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- From: Derek Denny-Brown <email@example.com>
- To: David Megginson <firstname.lastname@example.org>
- Date: Mon, 15 Dec 1997 10:40:16 -0800
At 09:01 PM 12/13/97 -0500, David Megginson wrote:
>Tim Bray writes:
> > > attribute(XmlParser, String, String, boolean)
> > It seems completely wrong to have an attribute event separate from
> > start-element events.
>I could send a hashtable of attribute names and values with the
>startElement() callback, and let users look up types (etc.) with my
>query methods, but I would have to lose a bit on two counts:
>1) Allocating a new hashtable for every start tag will slow down the
> parser a fair bit.
>2) I'd have no way to show which attributes were specified and which
> were defaulted (see below).
> > What's the boolean? I don't think the application author should
> > to have to deal with anything but the name and value of attributes.
I can imagine two relatively simple solutions.
1) Have your element evetn callback return a switch (boolean) to indicate
if attributes are wanted or not. Have seperate code for each options
(minor bloating in exchange for speed) and also have a finished-start-tag
event which is oly fired when the processor (event-handler) asked for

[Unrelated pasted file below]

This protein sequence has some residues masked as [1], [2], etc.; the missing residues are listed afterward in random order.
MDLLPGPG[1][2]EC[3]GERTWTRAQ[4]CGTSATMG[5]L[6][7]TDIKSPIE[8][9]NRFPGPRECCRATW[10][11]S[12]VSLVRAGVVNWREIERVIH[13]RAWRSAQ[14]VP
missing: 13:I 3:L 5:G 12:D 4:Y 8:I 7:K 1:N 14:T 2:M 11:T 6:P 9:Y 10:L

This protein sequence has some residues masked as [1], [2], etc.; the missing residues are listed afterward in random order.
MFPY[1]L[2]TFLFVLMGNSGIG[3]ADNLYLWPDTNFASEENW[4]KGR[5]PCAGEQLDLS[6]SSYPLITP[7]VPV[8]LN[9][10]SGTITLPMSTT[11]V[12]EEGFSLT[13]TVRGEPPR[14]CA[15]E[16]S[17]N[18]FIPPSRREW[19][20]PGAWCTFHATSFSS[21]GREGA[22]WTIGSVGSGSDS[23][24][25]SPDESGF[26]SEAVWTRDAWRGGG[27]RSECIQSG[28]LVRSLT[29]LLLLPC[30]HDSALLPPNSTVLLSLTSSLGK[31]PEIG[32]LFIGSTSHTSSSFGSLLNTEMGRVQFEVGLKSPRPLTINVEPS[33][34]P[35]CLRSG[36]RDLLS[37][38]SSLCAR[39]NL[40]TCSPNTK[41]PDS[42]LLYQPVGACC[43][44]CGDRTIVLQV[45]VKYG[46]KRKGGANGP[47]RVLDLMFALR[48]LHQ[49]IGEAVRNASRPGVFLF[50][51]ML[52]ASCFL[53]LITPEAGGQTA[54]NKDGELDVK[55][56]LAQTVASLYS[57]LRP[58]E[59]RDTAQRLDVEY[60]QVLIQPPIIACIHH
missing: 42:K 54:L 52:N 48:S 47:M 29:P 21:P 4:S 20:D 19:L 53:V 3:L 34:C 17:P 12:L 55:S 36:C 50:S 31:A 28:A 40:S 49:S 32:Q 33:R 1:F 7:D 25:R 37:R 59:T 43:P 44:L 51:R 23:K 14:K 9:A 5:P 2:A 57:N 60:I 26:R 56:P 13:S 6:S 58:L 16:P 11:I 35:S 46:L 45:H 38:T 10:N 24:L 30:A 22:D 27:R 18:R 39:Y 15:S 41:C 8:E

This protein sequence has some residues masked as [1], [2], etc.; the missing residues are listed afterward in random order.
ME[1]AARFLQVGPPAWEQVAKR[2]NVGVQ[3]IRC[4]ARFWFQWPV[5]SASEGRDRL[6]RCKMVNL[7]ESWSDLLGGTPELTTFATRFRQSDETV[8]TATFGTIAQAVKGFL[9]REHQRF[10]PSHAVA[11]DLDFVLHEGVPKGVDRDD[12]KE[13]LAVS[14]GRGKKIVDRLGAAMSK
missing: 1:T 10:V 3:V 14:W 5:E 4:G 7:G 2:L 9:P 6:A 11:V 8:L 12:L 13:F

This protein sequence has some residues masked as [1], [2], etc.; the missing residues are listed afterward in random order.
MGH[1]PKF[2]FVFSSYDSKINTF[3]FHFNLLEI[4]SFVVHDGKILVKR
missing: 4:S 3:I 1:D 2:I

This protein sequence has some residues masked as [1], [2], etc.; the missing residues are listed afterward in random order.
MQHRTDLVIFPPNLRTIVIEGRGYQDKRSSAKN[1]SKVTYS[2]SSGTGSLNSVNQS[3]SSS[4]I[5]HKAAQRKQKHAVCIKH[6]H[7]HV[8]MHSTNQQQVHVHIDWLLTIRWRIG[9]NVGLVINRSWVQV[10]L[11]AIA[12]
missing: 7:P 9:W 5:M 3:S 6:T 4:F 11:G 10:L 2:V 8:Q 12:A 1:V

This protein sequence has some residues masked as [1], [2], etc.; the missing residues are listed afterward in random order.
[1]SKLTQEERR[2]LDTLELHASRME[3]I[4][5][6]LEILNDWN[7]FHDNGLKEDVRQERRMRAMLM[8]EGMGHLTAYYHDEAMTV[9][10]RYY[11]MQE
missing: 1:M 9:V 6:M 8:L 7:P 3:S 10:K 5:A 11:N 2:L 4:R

attributes. I am not sure of the utility of this since every SGML/XML
application I have written uses attributes on many of it's component elements.
2) Rather than using a hash table, use a recursive parse routine over the
attributes which unwinds to put the attribute names and values into a pair
of String's. The recursive parse is so that you can use the stack as a
temporary holding place for the names and values until you know how many
there are. alternatively you could have one common pair of Strings which
are used by every element event. You allocate them to a default size and
grow them if need be. You never really need to shrink them. The bloat to
your current code is more significant for this technique, but it increases
usability with little performance hit.
Derek E. Denny-Brown II || email@example.com
"Reality is that which, || Seattle, WA USA
when you stop believing in it, || WWW/SGML/HyTime/XML
doesn't go away." -- P. K. Dick || Java/Perl/Scheme/C/C++
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